Monday, December 21, 2009

New Fiction: John Strausbaugh & Jennifer Howard

Terrific news for me and for Balkans via Bohemia readers: Two of my best pals (who happen to be terrific fiction writers) have new stories on the Interwebs.

First up is John Strausbaugh. The former New York Press editor wrote some really terrific fiction in the 1980s and early 1990s before he got sucked up into the journalism/nonfiction game, and the fact that he's posted four new stories up on his author website is the best news I've heard in a long time.

Not going to ruin the stories for you. They're terrific and you should read them.

Those who already know Strausbaugh's fiction from works including Flying Fish and Going Out and Poems/Prose are going to be delighted. And if you only know and like Strausbaugh's nonfiction work (see a recent interview with him about those books here), you'll find that the stories have all the energy and smarts in those books with even thornier barbs and a couple buckets of madcap wit.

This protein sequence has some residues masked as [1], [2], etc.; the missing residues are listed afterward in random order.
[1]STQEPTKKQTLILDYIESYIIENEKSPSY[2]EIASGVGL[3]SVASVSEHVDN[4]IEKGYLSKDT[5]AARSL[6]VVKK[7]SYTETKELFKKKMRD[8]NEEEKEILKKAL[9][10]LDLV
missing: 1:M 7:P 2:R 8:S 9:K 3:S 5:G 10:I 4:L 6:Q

Oh, hell. A bit from "The Fiery Sward," just as a teaser. God's quizzing angels Gabriel and Belbab about certain elements of Creation:

"Yes yes," God muttered. "Look here, what do you know about this thing called a Brussels sprout?"

Gabriel raised an eyebrow. He glanced at the top of Belbab's head.

"Brussels," Belbab recited. "One of a number of compact groups of habitats in which the humans will dwell after the development of agriculture and the domestication of animals. Sprout, the unmaturated — "

"What about it, Lord?" Gabriel cut him off.

"Did I create it?" God asked him.

Gabriel raised his hands over his head and lowered his eyes. "O most great and all powerful God," he orated in a spectacular, ringing voice, "is there a single thing living or inert which thou in thy boundless wisdom didst not fashion? Is there a single blade of grass, a solitary atom in the vast deeps of deepest space which thou didst not — "

"Don't patronize me," God snapped.